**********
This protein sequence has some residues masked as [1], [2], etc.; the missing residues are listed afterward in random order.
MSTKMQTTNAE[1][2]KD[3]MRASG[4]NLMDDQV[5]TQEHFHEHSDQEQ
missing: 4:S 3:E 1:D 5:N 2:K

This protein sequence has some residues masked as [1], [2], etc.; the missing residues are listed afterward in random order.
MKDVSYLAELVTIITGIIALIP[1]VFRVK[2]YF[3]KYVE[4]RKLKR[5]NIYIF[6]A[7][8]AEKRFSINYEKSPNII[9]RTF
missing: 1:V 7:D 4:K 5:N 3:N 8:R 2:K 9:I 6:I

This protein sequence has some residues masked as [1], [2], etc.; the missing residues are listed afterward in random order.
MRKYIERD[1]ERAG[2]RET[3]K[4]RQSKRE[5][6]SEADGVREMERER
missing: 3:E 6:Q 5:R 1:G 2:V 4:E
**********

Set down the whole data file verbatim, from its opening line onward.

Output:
This protein sequence has some residues masked as [1], [2], etc.; the missing residues are listed afterward in random order.
MSTKMQTTNAE[1][2]KD[3]MRASG[4]NLMDDQV[5]TQEHFHEHSDQEQ
missing: 4:S 3:E 1:D 5:N 2:K

This protein sequence has some residues masked as [1], [2], etc.; the missing residues are listed afterward in random order.
MKDVSYLAELVTIITGIIALIP[1]VFRVK[2]YF[3]KYVE[4]RKLKR[5]NIYIF[6]A[7][8]AEKRFSINYEKSPNII[9]RTF
missing: 1:V 7:D 4:K 5:N 3:N 8:R 2:K 9:I 6:I

This protein sequence has some residues masked as [1], [2], etc.; the missing residues are listed afterward in random order.
MRKYIERD[1]ERAG[2]RET[3]K[4]RQSKRE[5][6]SEADGVREMERER
missing: 3:E 6:Q 5:R 1:G 2:V 4:E